The fairest form of property tax is the site value tax. This is not as complicated as some try to make it out. The value of your property has two components: the land and what you put on the land. Subtract the latter from the total value and you have site value. How might we measure the value of land around the country? Happily, it’s already been done and is available free of charge from There’s even a map outlining the contours of site values in the country. Pages 14-16 of that report also go through options in relation to those on low incomes and those in negative equity, as well as a number of other issues.

There are many arguments in favour of site value tax and few against. It rewards, rather than punishes, households that make their home more energy efficient. At a deep level, site value tax is inherently fair – after all, why is land worth more in some places than in others? It is because society and nature – not individuals – have created amenities that people value and pay for. Is it too much to ask people to pay back a small part of the benefit they are getting from society? Site value tax is also really handy because it can be applied to all types of land, residential, commercial, public and agricultural land, with huge beneficial side-effects in terms of land use and – dare we say it – economic recovery.

Site value tax is also a tax on hoarding land and speculating, as residential land banks on the edges of towns would incur the same as developed estates. This also removes the incentive for people to get their land banks zoned residential on the off chance they could become millionaires. If it’s zoned residential, use it as residential or pay the price!

According to media reports, the Government is currently of the opinion that a site value tax “would throw up anomalies” such as a rundown property and a modern property on similar sites having the same property tax bill. That is not an anomaly. That is the tax system encouraging us all to use as well as possible a scarce and valuable resource, i.e. land.

I agree that a property tax should be easy to understand. A range of bands and tax rates creates a complicated system that people want to game. That is only one consideration, however. After all, it is very easy to understand a €100 household charge but that was hardly publicly accepted. A simple flat site value tax rate is well within the grasp of a population that frequently votes in referenda on constitutional and foreign policy issues.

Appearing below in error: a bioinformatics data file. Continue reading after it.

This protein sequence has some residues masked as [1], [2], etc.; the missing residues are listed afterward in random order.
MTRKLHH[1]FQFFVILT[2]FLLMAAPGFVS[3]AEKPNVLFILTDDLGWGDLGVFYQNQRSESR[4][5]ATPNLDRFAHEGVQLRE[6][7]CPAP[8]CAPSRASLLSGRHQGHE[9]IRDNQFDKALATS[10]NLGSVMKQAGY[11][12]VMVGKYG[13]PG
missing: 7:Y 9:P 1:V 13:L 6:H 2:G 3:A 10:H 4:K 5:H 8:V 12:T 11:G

What do other countries do?

One of the oddest arguments I have heard yet against the site value tax is “no-one else is doing it”. Even if it were true, what an odd argument! In-built bias towards the status quo means that most countries are stuck with property taxes very similar to what they had fifty or a hundred years ago. Ireland – by dint of auction politics since the 1970s – is in the oddly lucky place of being able to choose the best system without the constraints of status quo.

But even then, it is not true to say that no-one uses site value tax. There are numerous states and cities around the world, from South-East Asia to North America, that have it. Two other small open economies in the EU – Denmark and Estonia – use site value tax consistently and successfully. Rather than ape the failed system of our nearest neighbour, perhaps we could take a leaf out of their book instead.

The lack of a property tax means we have the opportunity. With Land Registry records on who owns what site where, as well as existing research on the contours of land value around the country, we have the means. And with the positive side effects that only a site value tax can bring, we have plenty of motive. Hopefully our Government won’t let us down.

The post above is based on an op-ed piece I wrote in the Sunday Business Post earlier in the month.

Sovereignty is over-rated, society is under-rated – address to this year’s Parnell Summer School

After a bit of a break from blogging for a variety of reasons (not least getting married!), an invitation to speak at this year’s Parnell Summer School provided the perfect opportunity to find my voice again. Based in Parnell’s family home, in Avondale House, County Wicklow – one of the most picturesque spots in arguably Ireland’s most picturesque county – the annual Summer School builds on the memory and works of Parnell. This year being the centenary of the Home Rule Bill, the theme was ‘Sovereignty and Society’ particularly in light of all that has happened in Ireland in the last five years.

I took the opportunity, during my lecture, to outline what an economist thinks of the concepts of (economic) sovereignty and society. In particular, I argued that I felt that the concept of economic sovereignty was one that was significantly over-valued, while society was a hugely under-valued concept.

Sovereignty is over-rated